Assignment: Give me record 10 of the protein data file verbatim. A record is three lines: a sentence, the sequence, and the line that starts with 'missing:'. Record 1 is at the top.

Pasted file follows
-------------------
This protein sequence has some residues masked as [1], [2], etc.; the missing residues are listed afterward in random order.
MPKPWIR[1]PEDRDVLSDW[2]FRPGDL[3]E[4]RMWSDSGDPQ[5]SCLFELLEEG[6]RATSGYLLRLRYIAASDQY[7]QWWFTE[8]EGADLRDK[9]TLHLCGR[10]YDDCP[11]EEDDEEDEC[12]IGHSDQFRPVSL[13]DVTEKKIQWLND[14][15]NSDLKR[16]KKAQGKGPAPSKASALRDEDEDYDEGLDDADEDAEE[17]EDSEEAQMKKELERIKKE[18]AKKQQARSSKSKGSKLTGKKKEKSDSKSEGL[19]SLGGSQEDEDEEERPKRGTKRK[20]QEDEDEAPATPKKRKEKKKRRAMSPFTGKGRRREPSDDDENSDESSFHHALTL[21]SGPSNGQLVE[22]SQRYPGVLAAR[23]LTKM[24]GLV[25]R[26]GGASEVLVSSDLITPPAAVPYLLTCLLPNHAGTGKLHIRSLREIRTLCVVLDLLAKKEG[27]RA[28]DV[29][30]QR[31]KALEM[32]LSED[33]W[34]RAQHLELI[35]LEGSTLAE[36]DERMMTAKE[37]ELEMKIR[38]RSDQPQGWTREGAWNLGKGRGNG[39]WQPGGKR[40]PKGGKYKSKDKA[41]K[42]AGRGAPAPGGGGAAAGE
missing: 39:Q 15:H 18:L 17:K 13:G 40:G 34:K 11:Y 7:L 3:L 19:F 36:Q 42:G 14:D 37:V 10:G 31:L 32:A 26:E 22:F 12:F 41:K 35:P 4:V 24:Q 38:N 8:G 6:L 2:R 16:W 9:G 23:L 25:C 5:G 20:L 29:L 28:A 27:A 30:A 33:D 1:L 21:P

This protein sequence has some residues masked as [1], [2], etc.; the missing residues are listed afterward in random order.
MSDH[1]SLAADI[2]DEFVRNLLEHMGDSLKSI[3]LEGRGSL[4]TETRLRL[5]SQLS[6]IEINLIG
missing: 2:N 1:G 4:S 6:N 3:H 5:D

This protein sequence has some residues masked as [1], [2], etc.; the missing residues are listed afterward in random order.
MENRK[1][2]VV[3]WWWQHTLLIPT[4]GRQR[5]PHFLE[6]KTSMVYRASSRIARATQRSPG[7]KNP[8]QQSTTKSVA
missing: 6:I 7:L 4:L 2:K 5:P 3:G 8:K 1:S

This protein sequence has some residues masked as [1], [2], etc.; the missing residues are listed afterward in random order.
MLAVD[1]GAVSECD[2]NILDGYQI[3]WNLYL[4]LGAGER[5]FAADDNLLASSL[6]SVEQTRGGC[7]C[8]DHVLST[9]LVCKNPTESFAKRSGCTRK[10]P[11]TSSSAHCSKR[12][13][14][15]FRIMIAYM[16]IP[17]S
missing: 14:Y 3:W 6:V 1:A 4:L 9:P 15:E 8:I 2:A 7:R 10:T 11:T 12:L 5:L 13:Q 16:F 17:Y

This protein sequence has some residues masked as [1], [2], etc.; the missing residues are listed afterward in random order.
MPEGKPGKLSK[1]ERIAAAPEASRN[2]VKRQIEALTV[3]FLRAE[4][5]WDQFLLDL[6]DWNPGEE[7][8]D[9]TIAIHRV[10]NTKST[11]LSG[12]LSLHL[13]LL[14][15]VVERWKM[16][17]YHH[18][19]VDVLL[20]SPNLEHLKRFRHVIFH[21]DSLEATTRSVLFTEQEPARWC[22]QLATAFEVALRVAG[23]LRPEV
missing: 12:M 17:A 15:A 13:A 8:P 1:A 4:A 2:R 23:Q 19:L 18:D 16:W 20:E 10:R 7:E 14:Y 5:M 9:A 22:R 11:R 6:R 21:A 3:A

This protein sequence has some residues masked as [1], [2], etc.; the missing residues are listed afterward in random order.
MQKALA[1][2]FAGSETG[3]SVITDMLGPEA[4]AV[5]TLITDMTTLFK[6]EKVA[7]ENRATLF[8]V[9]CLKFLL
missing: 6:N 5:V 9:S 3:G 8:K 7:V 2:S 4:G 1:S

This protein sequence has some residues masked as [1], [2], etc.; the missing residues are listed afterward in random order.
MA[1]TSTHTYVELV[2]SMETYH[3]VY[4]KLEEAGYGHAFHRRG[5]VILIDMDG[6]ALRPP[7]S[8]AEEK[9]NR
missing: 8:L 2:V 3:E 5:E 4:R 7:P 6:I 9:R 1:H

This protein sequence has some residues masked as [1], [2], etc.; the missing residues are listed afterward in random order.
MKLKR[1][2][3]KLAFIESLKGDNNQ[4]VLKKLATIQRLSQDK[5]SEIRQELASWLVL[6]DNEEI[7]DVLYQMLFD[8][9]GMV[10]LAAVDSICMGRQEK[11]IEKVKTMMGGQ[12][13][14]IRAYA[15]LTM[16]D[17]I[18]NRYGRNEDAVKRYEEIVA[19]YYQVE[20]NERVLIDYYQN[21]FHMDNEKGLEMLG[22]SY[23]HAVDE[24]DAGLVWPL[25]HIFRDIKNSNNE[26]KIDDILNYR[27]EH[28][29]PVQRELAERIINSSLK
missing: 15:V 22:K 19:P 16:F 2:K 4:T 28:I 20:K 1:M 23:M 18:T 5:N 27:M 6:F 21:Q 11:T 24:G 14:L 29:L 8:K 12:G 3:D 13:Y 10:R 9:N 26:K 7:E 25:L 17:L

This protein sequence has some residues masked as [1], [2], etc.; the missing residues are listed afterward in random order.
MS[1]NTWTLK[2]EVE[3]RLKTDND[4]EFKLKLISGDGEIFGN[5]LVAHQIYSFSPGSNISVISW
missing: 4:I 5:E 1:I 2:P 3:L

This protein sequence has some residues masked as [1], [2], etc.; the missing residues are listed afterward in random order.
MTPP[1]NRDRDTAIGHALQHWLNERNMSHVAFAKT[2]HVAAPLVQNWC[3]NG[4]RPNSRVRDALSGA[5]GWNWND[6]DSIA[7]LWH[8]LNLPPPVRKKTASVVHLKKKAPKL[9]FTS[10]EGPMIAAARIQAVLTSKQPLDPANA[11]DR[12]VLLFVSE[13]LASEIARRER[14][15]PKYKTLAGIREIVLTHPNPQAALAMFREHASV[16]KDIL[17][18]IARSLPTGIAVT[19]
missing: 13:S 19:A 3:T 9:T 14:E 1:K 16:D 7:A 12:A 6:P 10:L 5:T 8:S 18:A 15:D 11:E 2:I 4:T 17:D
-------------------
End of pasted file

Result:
This protein sequence has some residues masked as [1], [2], etc.; the missing residues are listed afterward in random order.
MTPP[1]NRDRDTAIGHALQHWLNERNMSHVAFAKT[2]HVAAPLVQNWC[3]NG[4]RPNSRVRDALSGA[5]GWNWND[6]DSIA[7]LWH[8]LNLPPPVRKKTASVVHLKKKAPKL[9]FTS[10]EGPMIAAARIQAVLTSKQPLDPANA[11]DR[12]VLLFVSE[13]LASEIARRER[14][15]PKYKTLAGIREIVLTHPNPQAALAMFREHASV[16]KDIL[17][18]IARSLPTGIAVT[19]
missing: 13:S 19:A 3:T 9:T 14:E 1:K 16:D 7:A 12:A 6:P 10:L 5:T 8:S 18:A 15:D 11:E 2:I 4:T 17:D